Is it advisable to diversify SIP of MF among same category funds?

I want to invest monthly 10,000 Rs across all Mutual Funds but out of which I want to dedicate 5000 Rs towards the IT sector. There are various mutual funds available that invest in tech companies. Here are 5 that I have shortlisted.

  • ICICI Prudential Technology Fund
  • SBI Technology Opportunities Fund
  • Tata Digital India Fund
  • Franklin India Technology Fund
  • ICICI Prudential NASDAQ 100 Index Fund

I’m totally new to stocks & mutual fund investment. And I’m also aware that I should diversify my investment among different sectors and categories. But out of curiosity, I have a question that which is the better option? Shall I invest 5000 Rs in one MF or 1000 Rs in each one of the above? Will it cost me more if I’m opting the 1000 rs option when I’ll exit? What are the pros & cons of both methods?

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It’s true that divesification is important but there must be a proper reason for that.( overdiversification affects the ROI)
IT sector - If the above AMCs invest in the same underlying then there is no need to diversify. You can invest in any one of them. (you do need to check out other parameters like exit load/expense ratio etc.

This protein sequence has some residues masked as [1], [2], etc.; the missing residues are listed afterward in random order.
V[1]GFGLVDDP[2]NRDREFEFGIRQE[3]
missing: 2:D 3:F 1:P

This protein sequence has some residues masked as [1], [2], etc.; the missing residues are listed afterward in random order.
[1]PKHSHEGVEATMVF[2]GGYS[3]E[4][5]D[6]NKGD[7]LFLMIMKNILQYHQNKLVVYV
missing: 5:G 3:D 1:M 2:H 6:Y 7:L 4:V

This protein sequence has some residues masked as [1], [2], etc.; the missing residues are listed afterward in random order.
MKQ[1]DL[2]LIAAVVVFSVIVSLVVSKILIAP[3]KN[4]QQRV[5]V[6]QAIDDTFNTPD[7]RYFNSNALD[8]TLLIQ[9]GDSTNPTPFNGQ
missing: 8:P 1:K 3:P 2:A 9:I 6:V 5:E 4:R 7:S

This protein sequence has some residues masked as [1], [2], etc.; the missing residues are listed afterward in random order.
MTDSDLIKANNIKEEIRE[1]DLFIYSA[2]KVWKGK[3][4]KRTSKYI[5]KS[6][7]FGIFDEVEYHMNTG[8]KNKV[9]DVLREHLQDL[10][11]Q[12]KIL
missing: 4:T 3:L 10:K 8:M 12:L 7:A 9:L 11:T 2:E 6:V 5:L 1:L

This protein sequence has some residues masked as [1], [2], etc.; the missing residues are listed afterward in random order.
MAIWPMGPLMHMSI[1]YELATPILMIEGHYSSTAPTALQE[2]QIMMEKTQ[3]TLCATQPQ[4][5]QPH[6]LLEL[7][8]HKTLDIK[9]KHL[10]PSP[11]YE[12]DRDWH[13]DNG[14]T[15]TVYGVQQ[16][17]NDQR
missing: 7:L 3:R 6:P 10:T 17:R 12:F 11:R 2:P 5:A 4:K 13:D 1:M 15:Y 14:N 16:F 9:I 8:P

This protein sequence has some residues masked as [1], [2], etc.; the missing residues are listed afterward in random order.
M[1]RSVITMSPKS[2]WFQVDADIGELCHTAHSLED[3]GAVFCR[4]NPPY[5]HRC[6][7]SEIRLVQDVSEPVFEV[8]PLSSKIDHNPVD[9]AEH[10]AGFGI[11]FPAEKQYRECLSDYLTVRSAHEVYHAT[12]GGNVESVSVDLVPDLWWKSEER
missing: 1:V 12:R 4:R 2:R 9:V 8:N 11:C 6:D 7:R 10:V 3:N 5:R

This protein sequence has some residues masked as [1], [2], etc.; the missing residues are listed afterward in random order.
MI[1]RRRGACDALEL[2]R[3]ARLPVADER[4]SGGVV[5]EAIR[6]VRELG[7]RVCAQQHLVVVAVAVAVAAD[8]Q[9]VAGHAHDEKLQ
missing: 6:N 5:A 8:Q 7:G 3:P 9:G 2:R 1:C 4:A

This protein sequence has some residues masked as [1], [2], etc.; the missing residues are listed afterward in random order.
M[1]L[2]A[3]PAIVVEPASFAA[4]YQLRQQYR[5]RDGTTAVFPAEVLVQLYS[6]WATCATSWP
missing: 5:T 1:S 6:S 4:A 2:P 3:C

(You don’t have to invest in mutual funds that invests in the same underlying).
For example, we have nifty 50. A lot of mutual funds track them but we don’t need to diversify here as the mutual funds in turn invest in the same underlying.

Yes, you can diversify across different sectors. That’s up to you.

Note - The last fund tracks NASDAQ whereas other MFs track India’s IT stocks. So, there is a difference there.

Any more questions ?


Thanks for answering. I understood your point that if any ABC & XYZ mutual funds are investing in the same companies then technically it doesn’t make much sense of creating 2 separate SIPs.

But in general, my question was, say I want to invest 5000 Rs in IT, 3000 Rs in pharma, 2000 Rs in gold then does it make any sense to further diversify our investment among different funds?

According to me:

  1. My all investment will not be held in a single fund house
  2. If any AMC decides to shut down the business or anything wrong happens then my risk is reduced